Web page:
Having access to the reference manual is showing me that I can actually use some of the things I have learned here on SSC.

Still looking forward to seeing if I can push for moving toward SQL Server, but we'll have to wait and see.

Now, if they would just get me access to an instance of Oracle.


Way to go Lynn.

All Oracle documentation is free and public, if interested in Ora10g please check http://www.oracle.com/pls/db102/portal.all_books

In regards to licensing, Oracle is free for educational purposes so you can just go to Oracle and download a full version of it. If 10g is your target go for Ora10gR2

Having said that, I would personally go for Ora11g


_____________________________________
Pablo (Paul) Berzukov

Author of Understanding Database Administration available at Amazon and other bookstores.

Disclaimer: Advice is provided to the best of my knowledge but no implicit or explicit warranties are provided. Since the advisor explicitly encourages testing any and all suggestions on a test non-production environment advisor should not held liable or responsible for any actions taken based on the given advice.
Post #980709
Posted Saturday, September 4, 2010 6:44 PM


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Lynn Pettis (8/31/2010)
Guess what, Oracle actually has CTE's, they just don't call it that in the reference manual.

True enough. And search for WITH won't do it either. They call it "Subquery ReFactoring".

Having access to the reference manual is showing me that I can actually use some of the things I have learned here on SSC.

There will be so much more that you won't be able to apply. Try overwriting a variable using a pseudo-cursor. Try writing a set based trigger. And wait until you discover the joys of the UPDATE statement in Oracle... you need to get really, really good at using correlated subqueries to do any joined UPDATEs in Oracle. If you have a late enough version, forget all about using UPDATE and just jump straight to MERGE for doing updates even if you don't need to do an "upsert".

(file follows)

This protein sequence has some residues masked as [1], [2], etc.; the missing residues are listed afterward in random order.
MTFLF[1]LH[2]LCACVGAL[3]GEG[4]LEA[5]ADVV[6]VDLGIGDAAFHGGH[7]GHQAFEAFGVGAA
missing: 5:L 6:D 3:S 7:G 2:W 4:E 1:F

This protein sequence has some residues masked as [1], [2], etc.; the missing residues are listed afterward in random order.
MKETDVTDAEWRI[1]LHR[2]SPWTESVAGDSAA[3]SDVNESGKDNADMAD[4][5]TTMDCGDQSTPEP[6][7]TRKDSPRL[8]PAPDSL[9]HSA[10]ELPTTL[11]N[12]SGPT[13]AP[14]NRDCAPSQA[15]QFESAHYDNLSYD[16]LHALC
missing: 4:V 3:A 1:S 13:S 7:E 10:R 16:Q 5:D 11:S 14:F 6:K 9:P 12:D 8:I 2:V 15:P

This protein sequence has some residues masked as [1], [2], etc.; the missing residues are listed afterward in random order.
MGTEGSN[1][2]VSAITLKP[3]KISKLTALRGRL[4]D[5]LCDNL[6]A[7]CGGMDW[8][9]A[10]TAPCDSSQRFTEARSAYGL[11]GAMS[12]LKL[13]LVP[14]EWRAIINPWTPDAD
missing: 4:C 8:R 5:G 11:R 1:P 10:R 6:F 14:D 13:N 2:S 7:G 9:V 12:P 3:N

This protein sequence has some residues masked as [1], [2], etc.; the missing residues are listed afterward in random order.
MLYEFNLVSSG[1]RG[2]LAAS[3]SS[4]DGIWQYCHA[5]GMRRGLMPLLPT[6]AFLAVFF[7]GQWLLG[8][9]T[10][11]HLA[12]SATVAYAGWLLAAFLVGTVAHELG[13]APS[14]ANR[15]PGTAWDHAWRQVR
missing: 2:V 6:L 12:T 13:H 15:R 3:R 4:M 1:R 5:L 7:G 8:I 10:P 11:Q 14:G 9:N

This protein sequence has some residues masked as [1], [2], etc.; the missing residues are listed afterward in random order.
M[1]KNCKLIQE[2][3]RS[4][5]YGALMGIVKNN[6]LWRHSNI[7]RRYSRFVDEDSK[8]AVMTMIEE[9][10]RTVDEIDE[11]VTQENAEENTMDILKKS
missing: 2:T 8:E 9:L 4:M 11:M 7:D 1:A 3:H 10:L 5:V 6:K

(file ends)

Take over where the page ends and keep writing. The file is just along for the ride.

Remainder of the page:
Still looking forward to seeing if I can push for moving toward SQL Server, but we'll have to wait and see.

Heh... ask their Oracle DBA's about that. Of course, that's if you can get their attention on the subject. Most of the Oracle DBA's I've run across still think SQL Server is a toy to be ignored especially for "enterprise class applications". There are, of course, exceptions...

Now, if they would just get me access to an instance of Oracle.


If you want to get good at it, you have to do the same thing that we've all done with SQL Server... get a DEV copy. However, when you install Oracle on a desktop, I'd make it a dedicated desktop. Besure to save all the original build disks you get with the computer, as well. You'll eventually need them to do a rebuild of the system (according to my small bit of experience in that area).